Each year, the U.S. Peace Corps sends approximately 30 new Peace Corps trainees to Cape Verde. Within the first 6 months, about 25 percent return to the USA for reasons from 'love' to general 'unhappiness.' Those of us who survive the 27 month service period are extremely resilient in many ways.
After 2 months of training, all trainees visited their future 'sites' for one week (August 2001) to make contacts and see if they would survive. Struck with immense awe for its beauty, I called my site 'Jurassic Park.'
During the site visit, Peace Corps paid for trainees to stay at hotels in the cities or towns where they would start living in a month. I stayed in Calheta, this beach town, and commuted out to my rural village 30 minutes away. This shows Barry, Angie, Sally (former 3rd grade teacher), Kevin (UVA grad), Dawn (30 year old professional), and me. Barry and Angie, the married volunteer couple standing to the very left, were finishing their 27 month service the month we arrived.
Barry and his wife, formerly from Hawaii, know a great about spear fishing. Barry took out a visiting volunteer from Maritania (Dave) to see what they could catch for dinner, and they came home 2 hours later with enough to feed a family of 10.
During the 3 month trainig period, many trainees celebrated their birthdays, of which this is one that took place in August 2001.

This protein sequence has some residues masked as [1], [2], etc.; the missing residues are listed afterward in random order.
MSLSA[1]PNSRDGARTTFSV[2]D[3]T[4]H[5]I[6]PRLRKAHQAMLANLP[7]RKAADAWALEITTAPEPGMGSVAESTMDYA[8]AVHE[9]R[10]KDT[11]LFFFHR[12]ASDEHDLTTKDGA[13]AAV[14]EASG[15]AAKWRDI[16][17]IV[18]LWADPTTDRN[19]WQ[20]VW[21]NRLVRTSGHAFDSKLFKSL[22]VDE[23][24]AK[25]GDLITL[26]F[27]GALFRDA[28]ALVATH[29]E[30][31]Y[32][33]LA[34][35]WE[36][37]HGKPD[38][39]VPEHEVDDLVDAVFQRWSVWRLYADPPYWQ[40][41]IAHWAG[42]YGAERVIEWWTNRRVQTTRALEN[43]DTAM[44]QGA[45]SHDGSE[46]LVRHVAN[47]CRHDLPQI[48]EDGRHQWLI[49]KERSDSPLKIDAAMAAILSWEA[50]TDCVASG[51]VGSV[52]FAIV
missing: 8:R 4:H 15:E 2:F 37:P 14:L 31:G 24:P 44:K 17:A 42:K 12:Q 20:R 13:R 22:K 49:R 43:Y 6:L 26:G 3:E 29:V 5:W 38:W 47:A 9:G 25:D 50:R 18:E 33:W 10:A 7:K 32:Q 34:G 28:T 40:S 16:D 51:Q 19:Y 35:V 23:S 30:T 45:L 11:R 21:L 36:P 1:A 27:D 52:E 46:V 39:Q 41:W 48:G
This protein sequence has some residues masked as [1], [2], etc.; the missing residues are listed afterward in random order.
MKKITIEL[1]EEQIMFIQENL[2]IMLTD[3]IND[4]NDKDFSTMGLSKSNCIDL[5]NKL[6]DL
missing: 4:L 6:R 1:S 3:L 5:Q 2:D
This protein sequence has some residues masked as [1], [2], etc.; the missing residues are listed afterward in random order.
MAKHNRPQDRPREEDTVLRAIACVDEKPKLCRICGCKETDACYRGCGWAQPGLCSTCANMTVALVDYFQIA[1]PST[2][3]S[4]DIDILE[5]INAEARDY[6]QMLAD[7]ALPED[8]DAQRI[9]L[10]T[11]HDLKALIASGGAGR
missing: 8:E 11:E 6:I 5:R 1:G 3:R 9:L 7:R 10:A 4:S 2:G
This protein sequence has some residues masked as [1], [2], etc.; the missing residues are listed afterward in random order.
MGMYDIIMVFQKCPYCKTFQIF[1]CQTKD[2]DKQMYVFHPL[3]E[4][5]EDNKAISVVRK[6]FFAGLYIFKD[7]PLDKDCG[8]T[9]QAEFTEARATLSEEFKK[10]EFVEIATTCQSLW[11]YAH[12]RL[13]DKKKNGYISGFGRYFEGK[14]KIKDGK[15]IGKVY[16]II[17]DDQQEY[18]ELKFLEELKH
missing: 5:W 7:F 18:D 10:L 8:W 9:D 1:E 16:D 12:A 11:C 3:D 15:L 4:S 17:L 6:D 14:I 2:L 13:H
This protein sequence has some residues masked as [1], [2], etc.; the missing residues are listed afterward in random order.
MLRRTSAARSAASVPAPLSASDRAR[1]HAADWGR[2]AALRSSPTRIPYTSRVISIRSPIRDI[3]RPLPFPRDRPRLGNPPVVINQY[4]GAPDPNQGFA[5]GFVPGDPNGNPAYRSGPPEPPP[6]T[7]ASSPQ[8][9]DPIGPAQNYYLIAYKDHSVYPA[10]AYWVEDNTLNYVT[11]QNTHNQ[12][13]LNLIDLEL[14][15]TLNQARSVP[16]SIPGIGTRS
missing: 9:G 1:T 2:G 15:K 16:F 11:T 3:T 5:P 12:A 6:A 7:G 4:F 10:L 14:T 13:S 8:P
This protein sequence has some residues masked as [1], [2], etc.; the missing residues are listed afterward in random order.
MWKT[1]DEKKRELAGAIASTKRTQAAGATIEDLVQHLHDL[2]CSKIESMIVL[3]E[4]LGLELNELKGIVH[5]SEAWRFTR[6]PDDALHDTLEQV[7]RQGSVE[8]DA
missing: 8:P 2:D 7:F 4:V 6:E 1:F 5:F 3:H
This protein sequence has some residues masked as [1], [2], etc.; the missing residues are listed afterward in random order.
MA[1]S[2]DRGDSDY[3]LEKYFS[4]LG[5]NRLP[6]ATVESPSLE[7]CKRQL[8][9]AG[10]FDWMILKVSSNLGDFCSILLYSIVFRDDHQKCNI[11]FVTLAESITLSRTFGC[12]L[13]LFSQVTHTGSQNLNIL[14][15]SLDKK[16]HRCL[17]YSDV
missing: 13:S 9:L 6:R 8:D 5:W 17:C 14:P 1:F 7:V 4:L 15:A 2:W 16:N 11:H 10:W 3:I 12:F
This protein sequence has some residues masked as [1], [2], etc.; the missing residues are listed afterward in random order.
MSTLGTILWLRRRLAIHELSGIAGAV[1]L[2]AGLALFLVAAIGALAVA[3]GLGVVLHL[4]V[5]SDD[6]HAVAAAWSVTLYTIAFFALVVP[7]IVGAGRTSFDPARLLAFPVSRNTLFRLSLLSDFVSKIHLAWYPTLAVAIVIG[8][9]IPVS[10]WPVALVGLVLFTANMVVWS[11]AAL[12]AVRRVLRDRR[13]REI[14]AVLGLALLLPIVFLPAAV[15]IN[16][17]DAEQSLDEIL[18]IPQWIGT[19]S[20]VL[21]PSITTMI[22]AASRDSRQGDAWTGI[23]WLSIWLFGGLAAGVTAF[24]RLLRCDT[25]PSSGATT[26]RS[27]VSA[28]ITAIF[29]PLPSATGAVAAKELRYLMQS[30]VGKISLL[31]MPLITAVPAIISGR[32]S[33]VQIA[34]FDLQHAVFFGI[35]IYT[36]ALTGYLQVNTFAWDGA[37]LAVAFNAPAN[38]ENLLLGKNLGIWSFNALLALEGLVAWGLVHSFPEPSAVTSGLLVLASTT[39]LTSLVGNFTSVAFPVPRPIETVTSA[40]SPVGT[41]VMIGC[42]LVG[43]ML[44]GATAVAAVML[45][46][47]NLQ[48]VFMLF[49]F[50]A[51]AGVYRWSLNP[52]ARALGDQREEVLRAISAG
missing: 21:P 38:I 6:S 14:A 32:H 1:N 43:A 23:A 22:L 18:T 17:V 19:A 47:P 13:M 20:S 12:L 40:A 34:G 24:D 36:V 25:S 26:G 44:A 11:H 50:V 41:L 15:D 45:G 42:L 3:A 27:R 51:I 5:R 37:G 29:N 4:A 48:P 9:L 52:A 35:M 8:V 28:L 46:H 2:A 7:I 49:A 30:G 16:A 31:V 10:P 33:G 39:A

Dawn, a 30 year old fellow volunteer (back in 2001), became my best friend and fellow adventurer. After many harrowing health problems, she left for the USA in February 2002, and is currently happily married in the Bay Area. She and her husband bought their first house a few months after marraige, and have a beautiful 6 month old baby boy (as of January 2004).
This is Praia, the capital city of Cape Verde, located on Santiago Island. The 3 month training has taken place here for years until Peace Corps moved it out to a small town to improve safety.
These are typical houses in Praia that reflect the growing income disparity between the few rich and many poor. This neighborhood does not have running water, and only some have electricity. People add on and paint their houses as they save money.
After three months of intensive technical and language training, we were sworn in as official 'volunteers' in September 2001. Host families attended, bidding farewell to their American 'daugthers' and 'sons' who embarked the next day on journeys to their actual permanent 'sites' for another 2 years.
Sally was Dawn's roommate in Calheta, the beach town pictured above. She has a 'Girls Group' comprised of at-risk teenagers that is a secondary project she 'acquired' from a former volunteer. They meet each week for a few hours to do educational and fun activities. On this particular day, we had all gone to a famous beach 30 minutes away by bus to catch some rays. This is definitely what I would call a 'Kodak moment' or 'Peace Corps photo' where you can't believe you are a real 'volunteer' doing what you envisioned you'd do before you actually applied months (or years) earlier.
This is most of our volunteer group from 2001 mixed with the newest volunteers from 2002 at their "Swearing-In Ceremony" last October 2002 when they made the shift from 'trainee' status to 'volunteer.'